After a month of hearts, I decided to go with something a little less holiday specific. We have a lot of hummingbirds in Utah during the spring and summer, so we’ll work on a flock of those for the month of February.
Well, th e Monday’s keep marching on by don’t they? I have to admit, Monday’s aren’t my favorite, but I’m trying to reframe them as a positive experience! Maybe as a new start in the studio? Meanwhile, you all have questions, and I may have some answers. If you have a question about fusing and slumping recycled glass, send it on over and I’ll see what I can do. (names and some details have been omitted for privacy reasons)
Q: Thank you for your tutorials please can u advise me how I can join cut beer bottle into a wine glass ie what kind of glue or technique can I use to do this?
A: I wish I could! There is one company in the U.S. doing this right now, and their technique is a closely guarded secret. It looks like they use a torchwork technique, but I have no more information than that. Delphi Glass has a fun little plastic bottle stem, which is like a cork with a flat bottom that will seal your bottle neck so it can be used as a wine glass.
Q: I have some glass scraps lying around and was thinking about positioning them in a mold of some description and then heating them with a propane torch until they either slump into the mold are viscous enough for me to push them into the mold with a rod/spatula of some description. Thoughts on the advisability and/or the mechanics of this idea?
A: Wow, you’ve certainly given me a lot to think about. Here are my concerns:
– it will be very hard to keep all of the glass the same temperature across the entire mold, so as one section gets hotter, the others will cool very rapidly. Those cooling pieces will thermal shock with determination. I would expect there to be flying bits of quite hot glass.
– I’m worried about the molten glass being pushed or dragged across mold release. Molten glass will quite easily pick up kiln wash and stick, both to the mold, and to the kiln wash.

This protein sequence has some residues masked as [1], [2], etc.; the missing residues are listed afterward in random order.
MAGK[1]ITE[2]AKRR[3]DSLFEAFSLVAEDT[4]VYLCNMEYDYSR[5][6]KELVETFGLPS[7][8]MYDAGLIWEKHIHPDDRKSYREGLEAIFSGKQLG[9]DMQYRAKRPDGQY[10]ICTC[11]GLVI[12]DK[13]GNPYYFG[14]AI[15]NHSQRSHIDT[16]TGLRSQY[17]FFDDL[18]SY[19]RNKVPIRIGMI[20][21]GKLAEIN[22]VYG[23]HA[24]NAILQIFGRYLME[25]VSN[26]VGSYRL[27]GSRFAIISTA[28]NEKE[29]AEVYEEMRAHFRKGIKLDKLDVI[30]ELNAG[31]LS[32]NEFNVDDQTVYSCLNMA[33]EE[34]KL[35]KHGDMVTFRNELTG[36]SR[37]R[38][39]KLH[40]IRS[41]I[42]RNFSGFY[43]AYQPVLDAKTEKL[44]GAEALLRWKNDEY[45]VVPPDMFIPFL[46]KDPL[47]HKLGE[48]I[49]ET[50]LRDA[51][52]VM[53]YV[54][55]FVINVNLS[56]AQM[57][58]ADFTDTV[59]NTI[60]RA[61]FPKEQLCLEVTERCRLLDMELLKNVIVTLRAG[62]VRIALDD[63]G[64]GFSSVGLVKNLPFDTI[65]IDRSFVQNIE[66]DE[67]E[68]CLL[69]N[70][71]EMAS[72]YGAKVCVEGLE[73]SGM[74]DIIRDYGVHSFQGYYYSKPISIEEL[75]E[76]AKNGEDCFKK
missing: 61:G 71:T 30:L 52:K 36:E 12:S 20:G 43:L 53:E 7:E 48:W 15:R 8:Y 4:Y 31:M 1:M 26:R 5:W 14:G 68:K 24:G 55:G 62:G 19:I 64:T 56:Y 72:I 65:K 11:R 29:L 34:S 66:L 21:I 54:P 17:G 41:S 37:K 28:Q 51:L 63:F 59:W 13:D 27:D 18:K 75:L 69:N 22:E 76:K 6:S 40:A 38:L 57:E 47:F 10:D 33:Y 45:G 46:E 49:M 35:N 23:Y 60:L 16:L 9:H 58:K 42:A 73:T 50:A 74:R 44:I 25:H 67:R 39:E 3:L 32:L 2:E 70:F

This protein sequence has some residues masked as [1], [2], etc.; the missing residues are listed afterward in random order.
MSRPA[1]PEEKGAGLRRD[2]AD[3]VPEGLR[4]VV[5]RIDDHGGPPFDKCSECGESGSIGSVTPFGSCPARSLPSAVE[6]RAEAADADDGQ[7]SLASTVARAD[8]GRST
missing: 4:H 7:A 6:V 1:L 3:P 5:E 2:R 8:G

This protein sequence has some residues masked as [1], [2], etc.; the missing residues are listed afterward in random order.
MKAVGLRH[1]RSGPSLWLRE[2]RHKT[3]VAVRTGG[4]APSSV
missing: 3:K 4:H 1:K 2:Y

– Annealing is an issue. As glass cools, internal stresses are created, which must be relieved, typically by cooling the glass back down to room temperature over the course of several hours. Glass that has been improperly annealed (or not at all) tends to crack and be quite brittle.
– mold integrity is also an issue. Ceramic molds don’t like to be thermal shocked either
– and then there’s the kiln wash/mold release. Most kiln washes and mold releases are rated to 1850, some to 2000. Molten glass exceeds that temperature, and will cause the mold release to fail. (this is a problem I see frequently and still haven’t solved)
Now, if you were making small things, like beads, there may be possibilities. I have only taken one bead making class though, so I’d suggest a bit more research before taking that on.
Good luck, it sounds like you live an exciting life!
Good Morning! Here in Utah it’s a sunny crisp (cold) winter day, my favorite kind. If I have to have winter, I do like the high desert kind. Today’s question and answer is for educators and anyone else who needs to entertain small persons and would like to use glass to do so. If you have a question, feel free to send it on over, I might even have an answer!
Sometimes, in the cold of winter, it’s hard to imagine a new year is right around the corner. This kiln carving pattern marks the start of the third year of kiln carving patterns. What started out as an experiment has turned into quite a ride! Thanks for coming along and sharing pictures of your own creations with me. If you’ve downloaded a pattern and used it, I would love to see it! Continue reading January 2014 Kiln Carving Pattern
Wow, it seems like it was just summer a minute ago, and now we’re barreling into the holiday season and 2013 is coming to a close. Crazy stuff. Today I’m answering reader’s questions, if you have a question, send it on over.
There was a great newsletter last week about what a good tile saw blade will do for you, and THE question I got the most in the last 2 weeks is:
Today’s tutorial satisfies almost all of my bullet points, glass, hammers, and hairspray. Just kidding, I have higher standards than that, although this project does have all of those elements. The great thing about this particular project is every single one is different, you could fill a whole market booth with variations of this project and it would look great! Continue reading Fractured Plate Tutorial
Believe it or not, we have big old garden snails in Utah. Despite being all hot and dry. I’ve heard that they are the kind of snails that are used for escargot. There are certainly enough around, but I’ve never worked myself up to try eating them! This kiln carving pattern is fairly straight forward, but does require some care due to all of the thin pieces of fiber paper that have to remain. Continue reading July 2013 Kiln Carving Pattern